PR stunt perhaps? But more seriously, a poor and very amateur attempt at advertising. Many comments in social media hark back to a more ‘open’ time in 1970 something. Exactly. And the charity sign-off doesn’t excuse the execution.
There is some great outdoor advertising in the UK from Channel 4 that features the line “thanks for the warm-up” in reference to their broadcast of the paralympic games in London.
Australia’s satirical show on all things advertising The Gruen Sweat featured this promo (not ad., but in-house produced promo).
This is one of the best examples of selling a product and subject that isn’t instantly in demand from the general public. As well as agency quality production, the genius is in the creative idea that includes the depiction of accidents that led to injury and disability.
The message is that this could be you.
It is a powerfully produced piece of work and a good effort to get our attention and awareness of Channel 4’s broadcast, whether it will drive actual viewership is another question, but given the momentum of the Olympics this is giving the games the best chance of some serious viewing.
This also proves a point I have long believed in. In-house production teams, who know their brand and content, can do a great job to sell it to their viewers at a fraction of the cost of agencies.
A nice taster here:
Channel 4 says the campaign is the biggest it has run since the station launched in 1982.
The advert was directed by Tom Tagholm for Channel 4’s in-house agency 4Creative. Tagholm said:
“We knew we had to make some noise. We knew we had to add some edge and grit and attitude.
“We narrowed it down to four or five concepts but then someone came up with this line: ‘Meet The Superhumans’. We loved the scale and the confidence of it. So we built up from there to create the strongest, most impactful concept we could get.”
The Channel 4 blog puts it like this:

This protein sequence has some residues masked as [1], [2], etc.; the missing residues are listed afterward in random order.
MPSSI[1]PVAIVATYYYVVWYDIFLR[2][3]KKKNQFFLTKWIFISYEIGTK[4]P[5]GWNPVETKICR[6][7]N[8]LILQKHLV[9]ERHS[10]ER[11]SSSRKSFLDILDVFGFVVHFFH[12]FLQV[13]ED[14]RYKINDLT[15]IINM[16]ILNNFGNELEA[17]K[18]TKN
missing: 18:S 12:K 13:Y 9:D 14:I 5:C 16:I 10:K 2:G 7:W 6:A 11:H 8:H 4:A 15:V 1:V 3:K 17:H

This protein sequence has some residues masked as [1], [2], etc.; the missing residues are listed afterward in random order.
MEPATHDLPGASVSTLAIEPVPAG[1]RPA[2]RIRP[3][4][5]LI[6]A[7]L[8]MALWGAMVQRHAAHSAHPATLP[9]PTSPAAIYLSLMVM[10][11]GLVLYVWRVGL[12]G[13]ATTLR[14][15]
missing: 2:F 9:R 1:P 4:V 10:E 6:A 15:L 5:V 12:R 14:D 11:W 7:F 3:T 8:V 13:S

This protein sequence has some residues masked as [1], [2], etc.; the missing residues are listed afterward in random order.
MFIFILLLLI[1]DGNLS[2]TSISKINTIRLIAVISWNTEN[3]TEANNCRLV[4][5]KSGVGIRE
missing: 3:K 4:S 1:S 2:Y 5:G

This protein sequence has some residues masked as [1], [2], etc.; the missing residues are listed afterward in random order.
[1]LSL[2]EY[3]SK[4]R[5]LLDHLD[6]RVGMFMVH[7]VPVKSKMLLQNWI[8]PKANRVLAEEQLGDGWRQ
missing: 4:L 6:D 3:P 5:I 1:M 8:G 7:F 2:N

“As for the scenes in the middle with the explosion and car crash and the mother in the hospital – we thought long and hard about how to include them because one thing that we weren’t interested at all in doing was an advert which said ‘Isn’t it great that these guys have made it to the start line?’ That just didn’t interest me and I don’t think it interested the channel.
“What I wanted to do though was just get a flashback moment – to show that it’s a part of what they are now and a part of their physicality. I didn’t want to dwell on it, just to give a hint, a moment of just how tough these characters have had to be. I could have put those scenes at the beginning or the end of the trailer but I think it’d have been weirdly less impactful that way – having them where they are stops you right in your tracks and hits you in the face.”
And the Public Image soundtrack nails it.
Here is a truly iconic brand that has consistently been in shopping baskets since first sold in Fortnum & Mason in 1901.
Most of us still associate it with the famous 1967 “Beanz Meanz Heinz” slogan created by advertising executive Maurice Drake.
In other words it is a true perennial that is still in most households.
I love this ad because it shows some proper insight on the shopper. It relies on the fact that most of us have a can, but many of us have lapsed with our usage if not love of the beleaguered bean.
The message immediately resonates with the viewer. It reminds us of a neglected friend hidden away that deserves better!
Tom Ward, head of strategy and insights at GPY&R, said:
“The problem is that all too often that is where they stay, to the point that people will sometimes end up with two or three cans tucked away.”
This sort of genuine shopper insight is great to see. Hopefully the campaign will grow as we see how people have rekindled their love affair and bust out the beautiful bean…